Today’s products more commonly contain starch to remove the impurities in your hair, which is not as noticeable as long as you do a thorough brushing after applying it.  New types of dry shampoo have entered the market and consumers can now buy products that are translucent and go on clear with no noticeable residue.

Dry shampoo will make my hair smell bad

MYTH:  Just the opposite!  Dry shampoos come in a variety of scents that include infusions of delightful floral and citrus notes.  Some brands use herbal extracts and organic essences that produce a deeper, rich scent that is like a breath of fresh air and getting back to nature.

Just as you would do when buying deodorant or perfume, you need to read the container to see what scent you are getting.  Some examples of the variety of different scents you can get with dry shampoo brands include citrus fresh, tropical breeze, clean and classic, floral, and coconut.

I can apply dry shampoo to my wet hair

TRUE:  Although dry shampoo was designed not to be used on wet hair, the product can be applied to damp hair to add volume and thickness.  According to celebrity stylist Michael Dueñas, “Dry shampoo does not have any hold factor to it, just body-building properties,” he explains.  “So it’s basically for when you want your hair to look naturally, effortlessly full.”

The stylist recommends that your hair be just slightly damp for the best results to add fullness, texture, and height.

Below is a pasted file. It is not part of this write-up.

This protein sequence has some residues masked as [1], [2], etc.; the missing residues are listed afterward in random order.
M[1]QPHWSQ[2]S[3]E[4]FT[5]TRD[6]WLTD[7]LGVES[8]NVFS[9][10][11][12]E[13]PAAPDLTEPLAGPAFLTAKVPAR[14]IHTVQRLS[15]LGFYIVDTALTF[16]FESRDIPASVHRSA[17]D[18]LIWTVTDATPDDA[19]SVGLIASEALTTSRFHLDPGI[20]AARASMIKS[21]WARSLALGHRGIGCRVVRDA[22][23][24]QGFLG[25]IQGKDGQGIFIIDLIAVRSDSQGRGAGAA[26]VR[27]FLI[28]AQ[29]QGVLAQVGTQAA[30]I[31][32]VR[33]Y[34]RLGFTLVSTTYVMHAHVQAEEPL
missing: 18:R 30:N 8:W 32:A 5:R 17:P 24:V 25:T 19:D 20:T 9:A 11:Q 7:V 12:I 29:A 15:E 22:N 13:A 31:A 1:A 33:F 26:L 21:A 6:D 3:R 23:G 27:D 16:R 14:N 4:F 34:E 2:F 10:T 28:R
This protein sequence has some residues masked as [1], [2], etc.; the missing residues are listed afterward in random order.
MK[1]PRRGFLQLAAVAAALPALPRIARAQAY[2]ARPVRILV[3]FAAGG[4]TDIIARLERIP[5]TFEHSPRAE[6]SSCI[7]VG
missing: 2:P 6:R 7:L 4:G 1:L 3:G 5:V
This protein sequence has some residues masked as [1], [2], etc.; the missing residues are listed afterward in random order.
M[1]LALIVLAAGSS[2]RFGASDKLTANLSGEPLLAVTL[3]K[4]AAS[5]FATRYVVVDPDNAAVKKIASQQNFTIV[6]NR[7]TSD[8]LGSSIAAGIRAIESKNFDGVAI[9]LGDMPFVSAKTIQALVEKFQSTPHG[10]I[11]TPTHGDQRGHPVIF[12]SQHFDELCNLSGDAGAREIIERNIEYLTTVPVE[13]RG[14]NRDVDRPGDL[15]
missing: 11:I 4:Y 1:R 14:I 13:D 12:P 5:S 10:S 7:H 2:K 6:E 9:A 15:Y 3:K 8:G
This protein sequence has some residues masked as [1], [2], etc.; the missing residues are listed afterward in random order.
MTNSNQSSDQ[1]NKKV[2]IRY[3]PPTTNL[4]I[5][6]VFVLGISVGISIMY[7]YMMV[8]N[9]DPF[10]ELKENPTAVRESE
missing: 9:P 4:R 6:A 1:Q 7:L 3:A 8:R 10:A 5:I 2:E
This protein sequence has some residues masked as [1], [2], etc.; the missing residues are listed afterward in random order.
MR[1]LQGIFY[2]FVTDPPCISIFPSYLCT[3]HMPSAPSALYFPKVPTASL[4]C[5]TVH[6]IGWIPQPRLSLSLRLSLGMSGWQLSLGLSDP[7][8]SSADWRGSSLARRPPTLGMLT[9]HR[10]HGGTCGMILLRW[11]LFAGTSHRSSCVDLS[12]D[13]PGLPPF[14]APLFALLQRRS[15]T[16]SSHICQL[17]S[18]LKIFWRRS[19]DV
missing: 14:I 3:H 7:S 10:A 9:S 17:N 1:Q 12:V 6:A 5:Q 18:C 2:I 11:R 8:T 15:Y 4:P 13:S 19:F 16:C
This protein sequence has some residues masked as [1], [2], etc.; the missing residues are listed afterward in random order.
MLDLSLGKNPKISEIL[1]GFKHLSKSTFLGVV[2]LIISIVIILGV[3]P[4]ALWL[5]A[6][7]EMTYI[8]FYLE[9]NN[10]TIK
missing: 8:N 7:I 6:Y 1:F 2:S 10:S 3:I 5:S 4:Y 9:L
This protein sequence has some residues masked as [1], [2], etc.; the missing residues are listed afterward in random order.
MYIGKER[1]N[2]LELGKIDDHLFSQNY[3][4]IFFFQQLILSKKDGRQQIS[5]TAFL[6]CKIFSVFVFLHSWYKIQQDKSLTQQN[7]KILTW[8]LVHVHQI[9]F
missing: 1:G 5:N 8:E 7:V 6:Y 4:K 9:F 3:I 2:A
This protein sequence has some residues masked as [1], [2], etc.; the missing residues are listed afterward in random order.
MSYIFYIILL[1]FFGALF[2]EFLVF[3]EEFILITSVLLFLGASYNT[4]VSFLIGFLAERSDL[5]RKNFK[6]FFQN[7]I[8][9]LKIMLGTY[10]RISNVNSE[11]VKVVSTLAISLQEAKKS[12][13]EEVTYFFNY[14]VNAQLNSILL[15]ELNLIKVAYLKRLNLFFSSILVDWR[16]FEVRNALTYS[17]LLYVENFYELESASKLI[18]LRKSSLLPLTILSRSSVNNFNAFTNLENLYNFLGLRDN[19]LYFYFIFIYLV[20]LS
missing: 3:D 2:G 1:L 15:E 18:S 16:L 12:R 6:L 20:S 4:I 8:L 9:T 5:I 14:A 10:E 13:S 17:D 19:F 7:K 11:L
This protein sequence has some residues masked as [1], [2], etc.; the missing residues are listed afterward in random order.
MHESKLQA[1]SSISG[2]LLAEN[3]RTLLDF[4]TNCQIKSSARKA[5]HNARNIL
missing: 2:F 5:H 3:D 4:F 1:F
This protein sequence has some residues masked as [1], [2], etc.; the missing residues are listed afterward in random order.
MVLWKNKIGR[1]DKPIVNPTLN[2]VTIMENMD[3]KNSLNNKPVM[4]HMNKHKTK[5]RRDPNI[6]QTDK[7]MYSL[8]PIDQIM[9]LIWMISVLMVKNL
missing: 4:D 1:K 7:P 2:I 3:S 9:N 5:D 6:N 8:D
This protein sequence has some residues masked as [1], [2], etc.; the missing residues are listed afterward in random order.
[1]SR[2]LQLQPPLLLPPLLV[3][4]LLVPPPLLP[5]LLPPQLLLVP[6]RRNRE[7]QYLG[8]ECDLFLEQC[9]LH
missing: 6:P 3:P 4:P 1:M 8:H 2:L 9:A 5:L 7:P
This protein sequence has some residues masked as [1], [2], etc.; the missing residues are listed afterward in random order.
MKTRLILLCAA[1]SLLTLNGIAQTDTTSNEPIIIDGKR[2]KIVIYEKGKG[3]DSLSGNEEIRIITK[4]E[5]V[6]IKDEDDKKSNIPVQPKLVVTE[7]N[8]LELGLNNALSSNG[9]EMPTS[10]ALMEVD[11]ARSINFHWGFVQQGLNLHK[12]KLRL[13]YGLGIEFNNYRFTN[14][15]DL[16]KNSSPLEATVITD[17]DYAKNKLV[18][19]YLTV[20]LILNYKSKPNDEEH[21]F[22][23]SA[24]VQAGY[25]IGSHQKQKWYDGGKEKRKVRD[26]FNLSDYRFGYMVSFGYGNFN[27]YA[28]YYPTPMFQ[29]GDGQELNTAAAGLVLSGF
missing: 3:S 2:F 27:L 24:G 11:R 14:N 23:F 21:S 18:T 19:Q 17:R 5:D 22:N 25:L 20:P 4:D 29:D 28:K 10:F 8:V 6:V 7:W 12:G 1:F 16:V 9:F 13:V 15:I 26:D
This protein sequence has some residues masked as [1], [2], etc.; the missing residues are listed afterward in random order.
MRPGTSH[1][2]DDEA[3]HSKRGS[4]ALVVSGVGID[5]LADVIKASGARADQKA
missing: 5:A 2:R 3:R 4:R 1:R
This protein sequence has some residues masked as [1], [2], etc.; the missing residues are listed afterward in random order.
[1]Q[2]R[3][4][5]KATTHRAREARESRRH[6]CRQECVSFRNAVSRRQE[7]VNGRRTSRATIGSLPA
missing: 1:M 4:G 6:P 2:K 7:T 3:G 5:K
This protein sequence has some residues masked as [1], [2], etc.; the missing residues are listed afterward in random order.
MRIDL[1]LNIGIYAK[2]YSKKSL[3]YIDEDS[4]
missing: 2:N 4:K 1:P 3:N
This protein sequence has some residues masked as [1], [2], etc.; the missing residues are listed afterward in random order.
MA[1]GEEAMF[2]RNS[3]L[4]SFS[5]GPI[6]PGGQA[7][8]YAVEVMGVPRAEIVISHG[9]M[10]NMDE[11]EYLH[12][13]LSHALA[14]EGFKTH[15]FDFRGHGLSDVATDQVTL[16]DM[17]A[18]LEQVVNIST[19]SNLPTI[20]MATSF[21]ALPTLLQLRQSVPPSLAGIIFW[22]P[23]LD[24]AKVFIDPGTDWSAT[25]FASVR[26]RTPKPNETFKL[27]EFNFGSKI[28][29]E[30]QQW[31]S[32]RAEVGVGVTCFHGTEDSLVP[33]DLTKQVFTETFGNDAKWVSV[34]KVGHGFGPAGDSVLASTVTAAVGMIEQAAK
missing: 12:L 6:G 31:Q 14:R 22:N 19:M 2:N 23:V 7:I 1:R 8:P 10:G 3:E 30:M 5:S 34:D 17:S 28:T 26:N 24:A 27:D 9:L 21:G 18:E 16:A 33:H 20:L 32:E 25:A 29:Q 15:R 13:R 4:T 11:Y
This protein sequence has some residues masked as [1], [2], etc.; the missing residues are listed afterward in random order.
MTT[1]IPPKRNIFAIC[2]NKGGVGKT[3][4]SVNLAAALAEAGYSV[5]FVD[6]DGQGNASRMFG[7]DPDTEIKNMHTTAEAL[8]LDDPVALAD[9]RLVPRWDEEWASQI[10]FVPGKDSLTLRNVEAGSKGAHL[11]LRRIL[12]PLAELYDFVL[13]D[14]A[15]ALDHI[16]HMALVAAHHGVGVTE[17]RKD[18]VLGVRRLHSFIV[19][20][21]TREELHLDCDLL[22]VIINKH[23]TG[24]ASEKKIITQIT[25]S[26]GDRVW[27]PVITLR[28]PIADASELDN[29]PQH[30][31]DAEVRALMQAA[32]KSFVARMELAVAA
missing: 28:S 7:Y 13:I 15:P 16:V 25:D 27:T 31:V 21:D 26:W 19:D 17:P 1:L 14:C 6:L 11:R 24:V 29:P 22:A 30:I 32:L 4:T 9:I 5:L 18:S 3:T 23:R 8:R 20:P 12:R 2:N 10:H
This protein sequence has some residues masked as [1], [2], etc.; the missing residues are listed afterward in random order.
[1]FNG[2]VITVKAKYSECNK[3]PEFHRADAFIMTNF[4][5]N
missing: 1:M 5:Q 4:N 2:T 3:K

I shouldn’t use dry shampoo if my hair is color-treated

MYTH:  You can safely use dry shampoo on color-treated hair.  Since the product is designed to simply absorb excess oil and not cleanse the hair, dry shampoo will not fade your color.  Depending on the color of your hair, if you are a brunette for example, you may want to look for tinted dry shampoo products.

Some dry shampoos leave a slight chalky residue when applied to their hair, which is removed with a thorough brushing.  There are products available on the market that provide a translucent clear finish without that powdery look that can be hard to get out.

Dry shampoo will make my hair go limp and lifeless

MYTH:  Quite the contrary is true when using dry shampoo as the product absorbs excess oil and impurities.  Dirty hair can be limp and lifeless but will have added volume and thickness when dry shampoo is applied.  The ingredients that absorb impurities in your dirty hair plump it up and make it fluffy.

Dry shampoo also adds body and bounce to hair, which is an added perk if have fine thin strands.  The product also adds texture so you can style your hair and create curls and waves to get that freshly styled look from a beauty salon.

Dry shampoo is a versatile product that can be used when you are in a bind and need to quickly refresh and revitalize your hair.  You can neatly store it in your handbag or tote and bring it along on trips.

For ideas on which particular brands to use, take a look at our list of the best dry shampoos!